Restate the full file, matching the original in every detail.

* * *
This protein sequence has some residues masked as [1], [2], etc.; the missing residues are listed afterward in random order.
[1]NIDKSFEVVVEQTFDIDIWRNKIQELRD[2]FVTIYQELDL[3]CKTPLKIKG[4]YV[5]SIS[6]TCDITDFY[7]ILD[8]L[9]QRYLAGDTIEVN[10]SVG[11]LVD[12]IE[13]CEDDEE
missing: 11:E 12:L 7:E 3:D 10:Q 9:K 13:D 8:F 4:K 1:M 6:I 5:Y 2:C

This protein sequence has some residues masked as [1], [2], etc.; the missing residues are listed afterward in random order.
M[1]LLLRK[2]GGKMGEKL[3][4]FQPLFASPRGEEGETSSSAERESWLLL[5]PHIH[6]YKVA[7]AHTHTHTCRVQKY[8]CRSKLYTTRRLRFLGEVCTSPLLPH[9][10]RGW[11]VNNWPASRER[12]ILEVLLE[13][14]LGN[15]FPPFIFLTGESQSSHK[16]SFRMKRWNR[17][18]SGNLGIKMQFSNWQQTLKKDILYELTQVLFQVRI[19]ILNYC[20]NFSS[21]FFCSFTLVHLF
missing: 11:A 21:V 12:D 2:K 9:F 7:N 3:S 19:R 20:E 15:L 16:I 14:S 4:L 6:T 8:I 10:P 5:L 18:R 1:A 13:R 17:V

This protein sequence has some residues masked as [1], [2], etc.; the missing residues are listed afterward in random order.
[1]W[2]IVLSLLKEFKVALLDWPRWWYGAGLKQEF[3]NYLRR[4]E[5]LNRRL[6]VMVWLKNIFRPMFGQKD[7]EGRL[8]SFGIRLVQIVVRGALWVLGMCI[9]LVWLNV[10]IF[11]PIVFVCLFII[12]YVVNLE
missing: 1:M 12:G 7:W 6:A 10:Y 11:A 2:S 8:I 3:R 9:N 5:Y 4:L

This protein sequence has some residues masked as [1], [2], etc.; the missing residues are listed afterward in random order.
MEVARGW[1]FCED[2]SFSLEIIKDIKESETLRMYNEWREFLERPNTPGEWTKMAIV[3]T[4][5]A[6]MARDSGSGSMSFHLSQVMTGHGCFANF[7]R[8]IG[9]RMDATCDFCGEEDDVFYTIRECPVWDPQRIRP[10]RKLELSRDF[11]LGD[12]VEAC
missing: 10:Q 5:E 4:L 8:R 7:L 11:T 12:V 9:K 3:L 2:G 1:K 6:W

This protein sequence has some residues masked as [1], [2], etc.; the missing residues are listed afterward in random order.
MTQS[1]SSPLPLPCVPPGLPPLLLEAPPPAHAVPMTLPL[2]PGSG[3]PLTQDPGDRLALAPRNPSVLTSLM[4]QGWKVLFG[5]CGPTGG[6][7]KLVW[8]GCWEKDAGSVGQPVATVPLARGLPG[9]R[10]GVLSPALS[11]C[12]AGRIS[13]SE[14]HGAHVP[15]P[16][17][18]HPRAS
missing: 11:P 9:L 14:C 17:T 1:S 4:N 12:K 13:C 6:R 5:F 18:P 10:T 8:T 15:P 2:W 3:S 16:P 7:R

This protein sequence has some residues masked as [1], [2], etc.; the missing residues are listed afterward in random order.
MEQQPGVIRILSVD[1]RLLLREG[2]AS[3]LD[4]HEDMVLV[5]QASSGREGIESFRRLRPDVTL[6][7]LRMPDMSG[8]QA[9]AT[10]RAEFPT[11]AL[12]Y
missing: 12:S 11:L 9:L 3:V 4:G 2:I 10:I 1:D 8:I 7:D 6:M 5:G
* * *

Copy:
This protein sequence has some residues masked as [1], [2], etc.; the missing residues are listed afterward in random order.
[1]NIDKSFEVVVEQTFDIDIWRNKIQELRD[2]FVTIYQELDL[3]CKTPLKIKG[4]YV[5]SIS[6]TCDITDFY[7]ILD[8]L[9]QRYLAGDTIEVN[10]SVG[11]LVD[12]IE[13]CEDDEE
missing: 11:E 12:L 7:E 3:D 10:Q 9:K 13:D 8:F 4:K 1:M 6:I 5:Y 2:C

This protein sequence has some residues masked as [1], [2], etc.; the missing residues are listed afterward in random order.
M[1]LLLRK[2]GGKMGEKL[3][4]FQPLFASPRGEEGETSSSAERESWLLL[5]PHIH[6]YKVA[7]AHTHTHTCRVQKY[8]CRSKLYTTRRLRFLGEVCTSPLLPH[9][10]RGW[11]VNNWPASRER[12]ILEVLLE[13][14]LGN[15]FPPFIFLTGESQSSHK[16]SFRMKRWNR[17][18]SGNLGIKMQFSNWQQTLKKDILYELTQVLFQVRI[19]ILNYC[20]NFSS[21]FFCSFTLVHLF
missing: 11:A 21:V 12:D 2:K 9:F 7:N 3:S 19:R 20:E 15:L 16:I 14:S 4:L 6:T 8:I 10:P 5:L 18:R 1:A 13:R 17:V

This protein sequence has some residues masked as [1], [2], etc.; the missing residues are listed afterward in random order.
[1]W[2]IVLSLLKEFKVALLDWPRWWYGAGLKQEF[3]NYLRR[4]E[5]LNRRL[6]VMVWLKNIFRPMFGQKD[7]EGRL[8]SFGIRLVQIVVRGALWVLGMCI[9]LVWLNV[10]IF[11]PIVFVCLFII[12]YVVNLE
missing: 1:M 12:G 7:W 6:A 10:Y 11:A 2:S 8:I 3:R 9:N 5:Y 4:L

This protein sequence has some residues masked as [1], [2], etc.; the missing residues are listed afterward in random order.
MEVARGW[1]FCED[2]SFSLEIIKDIKESETLRMYNEWREFLERPNTPGEWTKMAIV[3]T[4][5]A[6]MARDSGSGSMSFHLSQVMTGHGCFANF[7]R[8]IG[9]RMDATCDFCGEEDDVFYTIRECPVWDPQRIRP[10]RKLELSRDF[11]LGD[12]VEAC
missing: 10:Q 5:E 4:L 8:R 7:L 11:T 12:V 9:K 3:L 2:G 1:K 6:W

This protein sequence has some residues masked as [1], [2], etc.; the missing residues are listed afterward in random order.
MTQS[1]SSPLPLPCVPPGLPPLLLEAPPPAHAVPMTLPL[2]PGSG[3]PLTQDPGDRLALAPRNPSVLTSLM[4]QGWKVLFG[5]CGPTGG[6][7]KLVW[8]GCWEKDAGSVGQPVATVPLARGLPG[9]R[10]GVLSPALS[11]C[12]AGRIS[13]SE[14]HGAHVP[15]P[16][17][18]HPRAS
missing: 11:P 9:L 14:C 17:T 1:S 4:N 12:K 13:C 6:R 5:F 18:P 10:T 8:T 15:P 2:W 3:S 16:P 7:R

This protein sequence has some residues masked as [1], [2], etc.; the missing residues are listed afterward in random order.
MEQQPGVIRILSVD[1]RLLLREG[2]AS[3]LD[4]HEDMVLV[5]QASSGREGIESFRRLRPDVTL[6][7]LRMPDMSG[8]QA[9]AT[10]RAEFPT[11]AL[12]Y
missing: 12:S 11:L 9:L 3:V 4:G 2:I 10:I 1:D 8:I 7:D 6:M 5:G